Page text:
Hal Finney grabbed the Bitcoin software immediately after Satoshi announced the first release on the cryptography mailing list, and mined block 70-something. Hal Finney was the Bitcoin network's first transaction recipient, when Satoshi sent ten coins to him as a test in January 12, 2009. He helped Satoshi reporting bugs and optimizing code. He is incredibly helpful and supportive for Bitcoin project,  as Craig Wright revealed, on the other hand, however, also he also was a trouble to Craig because he drove the project direction in a anarchist's way. As Craig wrote,

Hal Finney was an amazing man in many ways. Without him, Bitcoin would not exist today. Hal is a far better coder than I will ever hope to be.
Hal was far more the anarchist than I could ever imagine...Hal wanted people to run nodes early on. He is the reason that we had a block cap.
Hello Dave…

Gavin Andresen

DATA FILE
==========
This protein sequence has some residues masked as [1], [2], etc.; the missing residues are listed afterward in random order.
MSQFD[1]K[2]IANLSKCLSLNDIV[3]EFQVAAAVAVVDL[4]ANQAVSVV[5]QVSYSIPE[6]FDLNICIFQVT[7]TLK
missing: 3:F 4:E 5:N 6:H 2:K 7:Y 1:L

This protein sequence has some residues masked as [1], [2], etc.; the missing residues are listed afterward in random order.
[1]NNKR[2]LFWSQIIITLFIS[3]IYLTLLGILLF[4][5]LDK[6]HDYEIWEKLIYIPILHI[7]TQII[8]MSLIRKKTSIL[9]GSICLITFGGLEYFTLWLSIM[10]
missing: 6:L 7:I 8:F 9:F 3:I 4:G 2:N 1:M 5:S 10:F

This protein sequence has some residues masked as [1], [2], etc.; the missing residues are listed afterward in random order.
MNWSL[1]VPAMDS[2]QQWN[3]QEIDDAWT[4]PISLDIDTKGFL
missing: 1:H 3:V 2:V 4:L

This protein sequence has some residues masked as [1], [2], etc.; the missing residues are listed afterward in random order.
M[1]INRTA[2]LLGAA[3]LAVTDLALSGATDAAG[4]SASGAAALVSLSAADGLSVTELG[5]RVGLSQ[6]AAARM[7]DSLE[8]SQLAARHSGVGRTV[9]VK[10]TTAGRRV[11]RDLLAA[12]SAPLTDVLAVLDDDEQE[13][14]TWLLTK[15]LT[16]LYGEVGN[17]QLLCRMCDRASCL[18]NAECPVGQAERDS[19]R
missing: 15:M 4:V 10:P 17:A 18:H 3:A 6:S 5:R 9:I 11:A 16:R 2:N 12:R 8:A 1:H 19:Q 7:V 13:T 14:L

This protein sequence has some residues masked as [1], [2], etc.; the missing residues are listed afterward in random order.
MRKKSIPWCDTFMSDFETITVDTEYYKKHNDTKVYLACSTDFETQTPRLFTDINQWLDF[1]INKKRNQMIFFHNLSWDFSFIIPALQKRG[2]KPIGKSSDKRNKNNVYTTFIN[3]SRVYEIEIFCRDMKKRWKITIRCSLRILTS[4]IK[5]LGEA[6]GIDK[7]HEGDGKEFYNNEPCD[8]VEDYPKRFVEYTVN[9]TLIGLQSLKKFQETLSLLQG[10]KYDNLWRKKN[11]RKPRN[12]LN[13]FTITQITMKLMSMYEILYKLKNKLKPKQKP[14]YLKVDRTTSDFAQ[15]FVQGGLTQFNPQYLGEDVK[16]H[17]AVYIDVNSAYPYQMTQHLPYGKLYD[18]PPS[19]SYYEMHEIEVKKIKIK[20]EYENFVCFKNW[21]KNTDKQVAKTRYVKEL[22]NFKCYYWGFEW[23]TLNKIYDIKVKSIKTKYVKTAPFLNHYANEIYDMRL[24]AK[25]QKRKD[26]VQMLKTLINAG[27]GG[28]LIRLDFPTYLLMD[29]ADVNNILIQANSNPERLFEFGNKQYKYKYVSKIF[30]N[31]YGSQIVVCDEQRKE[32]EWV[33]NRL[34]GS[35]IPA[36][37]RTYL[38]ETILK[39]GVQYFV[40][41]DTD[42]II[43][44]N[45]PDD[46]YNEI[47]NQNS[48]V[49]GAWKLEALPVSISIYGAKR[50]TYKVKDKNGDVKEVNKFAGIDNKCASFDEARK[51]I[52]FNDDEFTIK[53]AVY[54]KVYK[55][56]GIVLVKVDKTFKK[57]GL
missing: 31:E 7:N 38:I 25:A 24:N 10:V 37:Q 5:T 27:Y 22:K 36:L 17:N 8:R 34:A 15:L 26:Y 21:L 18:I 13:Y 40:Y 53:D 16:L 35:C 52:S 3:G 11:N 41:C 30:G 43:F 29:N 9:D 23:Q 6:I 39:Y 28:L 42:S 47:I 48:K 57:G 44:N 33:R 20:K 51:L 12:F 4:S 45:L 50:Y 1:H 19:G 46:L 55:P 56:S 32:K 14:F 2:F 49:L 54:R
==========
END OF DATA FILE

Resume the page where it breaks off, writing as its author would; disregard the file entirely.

Gavin Andresen was appointed by Satoshi Nakamoto in 2010 as chief developer to manage and maintain the bitcoin software distribution. In May 2016, Gavin publicly stated that he believe Craig Wright is Satoshi Nakamoto after witnessed the keys signed by Craig in front of his eyes. Shortly after Wright claimed on BBC, Gavin Andresen was immediately removed from Bitcoin github project by Blockstream, a company setup in 2015 run by a group of cypherpunks who controlled Bitcoin code&protocol for many years.

As Craig Wright pointed out in his blog, Gavin was not strong enough to stand up against a selected group of people, such as Adam Back, who wanted an anonymous system enabling the viability of nefarious and illegitimate activity, which leaded to their control over the bitcoin project.

Mike Hearn

Mike Hearn was one of the very early developers from 2011 who worked with Satoshi.  He quit Bitcoin in January 2016 because he disagreed the path that core developers and the community had taken to restraint the capabilities and transaction capacity of the original Bitcoin. In the article The resolution of the Bitcoin experiment, he stated that Bitcoin (now BTC or Bitcoin core project) would fail all along.